There are three different splice-site mutations that have been identified in KTS patients. One is known as c.45+9_45+20del and prevents the recognition of the splice site at intron 1. This results in a frameshift in the gene causing a premature stop codon in exon 3.[5] Another is known as c.531+5G>C. This mutation destroys the splice acceptor and donor sites resulting in an in-frame deletion. The protein resulting from this gene has a highly altered structure and is not functional. The last is known as c.532=2A>T and occurs in intron 7. This also destroys the splice donor and acceptor sites due to the inclusion of 83 extra nucleotides before exon 8 in the mRNA. This mutation causes non-sense mediated decay of the mRNA.[6]

Related Gene Mutations[edit]

Due to the fact that not all 10 affected families were found to have a mutation in RODGI, and the noted variability between affected individuals, it is possible this syndrome is a contiguous gene syndrome. A contiguous gene syndrome occurs when multiple genes are affected by an alteration in a short chromosomal region.[10]

Amelogenesis Imperfecta is known to be caused by other genetic mutations. Two examples are in chromosome 4 open reading frame 26 (C4orf26) and in the SLC24A4 which both segregate in an autosomal recessive manner.[11][12]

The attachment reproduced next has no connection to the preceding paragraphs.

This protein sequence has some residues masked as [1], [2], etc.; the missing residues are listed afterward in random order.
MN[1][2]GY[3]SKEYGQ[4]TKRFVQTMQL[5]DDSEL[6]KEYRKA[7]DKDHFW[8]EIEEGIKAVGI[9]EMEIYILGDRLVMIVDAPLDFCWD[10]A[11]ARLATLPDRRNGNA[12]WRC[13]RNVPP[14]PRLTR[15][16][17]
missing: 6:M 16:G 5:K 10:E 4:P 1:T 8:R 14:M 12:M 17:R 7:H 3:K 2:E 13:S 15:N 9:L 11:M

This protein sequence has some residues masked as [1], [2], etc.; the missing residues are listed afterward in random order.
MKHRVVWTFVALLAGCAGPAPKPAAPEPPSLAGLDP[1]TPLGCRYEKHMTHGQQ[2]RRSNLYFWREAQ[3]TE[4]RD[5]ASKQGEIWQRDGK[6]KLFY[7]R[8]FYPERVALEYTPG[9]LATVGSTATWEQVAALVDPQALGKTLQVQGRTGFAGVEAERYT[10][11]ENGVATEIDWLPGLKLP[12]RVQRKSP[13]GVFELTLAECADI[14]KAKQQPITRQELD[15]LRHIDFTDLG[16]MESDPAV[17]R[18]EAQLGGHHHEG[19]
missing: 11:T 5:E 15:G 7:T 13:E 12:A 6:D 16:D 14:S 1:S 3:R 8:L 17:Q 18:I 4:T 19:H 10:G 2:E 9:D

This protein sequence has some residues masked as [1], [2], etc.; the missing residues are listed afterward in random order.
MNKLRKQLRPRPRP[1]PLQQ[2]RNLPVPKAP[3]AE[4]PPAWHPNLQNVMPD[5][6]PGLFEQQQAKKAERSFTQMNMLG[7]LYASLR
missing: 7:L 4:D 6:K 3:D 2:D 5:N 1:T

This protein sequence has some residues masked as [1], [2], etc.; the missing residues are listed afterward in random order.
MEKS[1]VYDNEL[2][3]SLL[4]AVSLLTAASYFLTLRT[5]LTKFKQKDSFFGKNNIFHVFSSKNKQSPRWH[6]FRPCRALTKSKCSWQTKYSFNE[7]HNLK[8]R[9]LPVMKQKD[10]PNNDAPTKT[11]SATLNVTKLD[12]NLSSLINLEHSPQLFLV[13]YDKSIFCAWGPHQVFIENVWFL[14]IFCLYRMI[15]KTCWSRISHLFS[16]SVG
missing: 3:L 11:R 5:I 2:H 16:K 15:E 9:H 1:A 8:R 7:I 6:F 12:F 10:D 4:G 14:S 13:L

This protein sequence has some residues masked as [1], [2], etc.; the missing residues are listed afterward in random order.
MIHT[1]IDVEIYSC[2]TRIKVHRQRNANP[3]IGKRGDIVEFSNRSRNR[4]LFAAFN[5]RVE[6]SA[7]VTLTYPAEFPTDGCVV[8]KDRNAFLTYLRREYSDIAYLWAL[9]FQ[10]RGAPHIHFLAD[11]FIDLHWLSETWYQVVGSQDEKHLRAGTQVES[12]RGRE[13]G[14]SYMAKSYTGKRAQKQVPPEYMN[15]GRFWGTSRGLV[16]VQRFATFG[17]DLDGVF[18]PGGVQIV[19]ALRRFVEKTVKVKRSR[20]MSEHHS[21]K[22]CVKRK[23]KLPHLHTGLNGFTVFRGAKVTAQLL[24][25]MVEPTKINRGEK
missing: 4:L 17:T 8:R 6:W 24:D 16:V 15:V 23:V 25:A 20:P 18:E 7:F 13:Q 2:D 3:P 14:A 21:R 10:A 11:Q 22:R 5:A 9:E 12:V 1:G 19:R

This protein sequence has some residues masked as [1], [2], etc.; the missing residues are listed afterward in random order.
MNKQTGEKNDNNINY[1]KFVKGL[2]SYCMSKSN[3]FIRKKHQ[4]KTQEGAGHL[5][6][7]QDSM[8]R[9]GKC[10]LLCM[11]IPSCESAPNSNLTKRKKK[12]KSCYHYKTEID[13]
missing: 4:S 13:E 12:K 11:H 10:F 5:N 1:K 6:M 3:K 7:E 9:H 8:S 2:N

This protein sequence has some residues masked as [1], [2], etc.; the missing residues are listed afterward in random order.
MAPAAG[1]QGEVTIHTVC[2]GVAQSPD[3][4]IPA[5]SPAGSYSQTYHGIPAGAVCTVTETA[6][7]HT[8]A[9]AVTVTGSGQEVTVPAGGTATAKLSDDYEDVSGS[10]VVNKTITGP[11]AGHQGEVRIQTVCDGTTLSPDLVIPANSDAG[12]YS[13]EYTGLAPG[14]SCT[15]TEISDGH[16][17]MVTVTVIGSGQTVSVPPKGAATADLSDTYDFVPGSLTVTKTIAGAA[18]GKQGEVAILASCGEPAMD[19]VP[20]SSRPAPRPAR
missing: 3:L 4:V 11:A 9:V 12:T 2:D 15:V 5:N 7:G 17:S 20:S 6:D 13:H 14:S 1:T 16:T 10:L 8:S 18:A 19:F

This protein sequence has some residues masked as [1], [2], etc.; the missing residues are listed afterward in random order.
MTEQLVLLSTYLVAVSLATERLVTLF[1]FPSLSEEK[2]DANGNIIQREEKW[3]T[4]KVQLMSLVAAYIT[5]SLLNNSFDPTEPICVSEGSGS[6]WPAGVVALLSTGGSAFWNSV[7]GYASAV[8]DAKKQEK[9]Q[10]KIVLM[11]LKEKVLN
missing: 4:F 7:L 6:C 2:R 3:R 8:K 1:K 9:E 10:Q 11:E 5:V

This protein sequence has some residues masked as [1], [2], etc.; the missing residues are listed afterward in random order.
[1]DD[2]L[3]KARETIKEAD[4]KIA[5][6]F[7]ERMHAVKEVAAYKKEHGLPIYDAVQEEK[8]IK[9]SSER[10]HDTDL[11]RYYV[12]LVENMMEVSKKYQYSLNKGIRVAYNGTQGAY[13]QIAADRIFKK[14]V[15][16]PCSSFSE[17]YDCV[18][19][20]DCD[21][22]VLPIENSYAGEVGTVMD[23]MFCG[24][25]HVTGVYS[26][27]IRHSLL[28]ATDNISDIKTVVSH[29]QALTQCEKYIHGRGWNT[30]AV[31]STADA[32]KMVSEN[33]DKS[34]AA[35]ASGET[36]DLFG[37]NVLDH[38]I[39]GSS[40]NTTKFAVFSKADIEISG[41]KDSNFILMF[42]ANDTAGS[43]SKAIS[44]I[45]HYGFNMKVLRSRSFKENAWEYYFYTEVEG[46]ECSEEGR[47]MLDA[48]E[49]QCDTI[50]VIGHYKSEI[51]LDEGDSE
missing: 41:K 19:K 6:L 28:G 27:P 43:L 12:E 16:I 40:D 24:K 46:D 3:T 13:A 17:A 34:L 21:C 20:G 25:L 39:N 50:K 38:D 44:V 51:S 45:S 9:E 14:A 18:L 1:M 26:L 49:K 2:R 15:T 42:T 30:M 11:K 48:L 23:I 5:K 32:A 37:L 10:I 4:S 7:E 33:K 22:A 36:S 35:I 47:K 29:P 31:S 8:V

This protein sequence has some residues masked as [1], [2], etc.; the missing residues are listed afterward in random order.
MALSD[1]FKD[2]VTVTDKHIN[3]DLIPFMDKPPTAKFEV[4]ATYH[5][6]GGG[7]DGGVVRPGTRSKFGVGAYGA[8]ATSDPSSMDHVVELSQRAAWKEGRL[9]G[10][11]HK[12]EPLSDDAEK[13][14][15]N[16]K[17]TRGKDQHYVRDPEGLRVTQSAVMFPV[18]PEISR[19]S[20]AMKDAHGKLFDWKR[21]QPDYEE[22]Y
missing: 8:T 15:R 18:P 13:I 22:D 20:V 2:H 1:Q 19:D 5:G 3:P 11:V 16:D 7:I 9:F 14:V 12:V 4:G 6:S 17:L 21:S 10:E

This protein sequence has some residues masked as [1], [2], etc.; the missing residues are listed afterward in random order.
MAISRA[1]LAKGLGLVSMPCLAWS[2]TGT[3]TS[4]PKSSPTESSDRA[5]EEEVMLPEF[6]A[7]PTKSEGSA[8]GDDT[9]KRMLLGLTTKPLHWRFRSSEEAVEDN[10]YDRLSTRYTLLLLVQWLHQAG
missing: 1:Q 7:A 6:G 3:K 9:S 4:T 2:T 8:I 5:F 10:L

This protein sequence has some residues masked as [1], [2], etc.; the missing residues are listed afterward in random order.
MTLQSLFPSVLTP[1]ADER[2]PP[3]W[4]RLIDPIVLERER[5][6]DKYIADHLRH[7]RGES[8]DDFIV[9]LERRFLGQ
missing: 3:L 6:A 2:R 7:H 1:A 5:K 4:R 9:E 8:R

Diagnosis[edit]

Diagnosis occurs based on the two most common features of this syndrome: epilepsy and symmetrical enamel hypoplasia also known as Amelogenesis Imperfecta. Because the tooth discoloration caused by amelogensis imperfecta is often thought to be caused by environmental factors or other diseases, diagnosis of this syndrome is sometimes overlooked. The onset of symptoms can occur when the patient is between one month and four years old, contributing to the misconception that tooth discoloration is due to the environment.[2][7][13]

Brain Imaging[edit]

Consistent abnormalities in brain imaging across all cases have not yet been discovered, but individual cases do show altered brain activity.

Magnetic Resonance Imaging[edit]

Magnetic Resonance Imaging (MRI) in one family showed mild atrophy of the cranial vermis as well as a small pons.[5] Different types of atrophy including cerebellar in four individuals and basal ganglia has been evident through MRIs.[2][7]

Electroencephalography[edit]

Electroencephalography (EEG) in one patient showed epileptiformic activities in the frontal and frontotemporal areas as well as increased spike waves while the patient was sleeping.[5] Another patient's EEG showed occipital rhythms in background activity that was abnormal, focal discharges over the temporal lobe, and multifocial epileptiform activity.[9] Several patients showed a loss of normal background activity.[2]

Treatments[edit]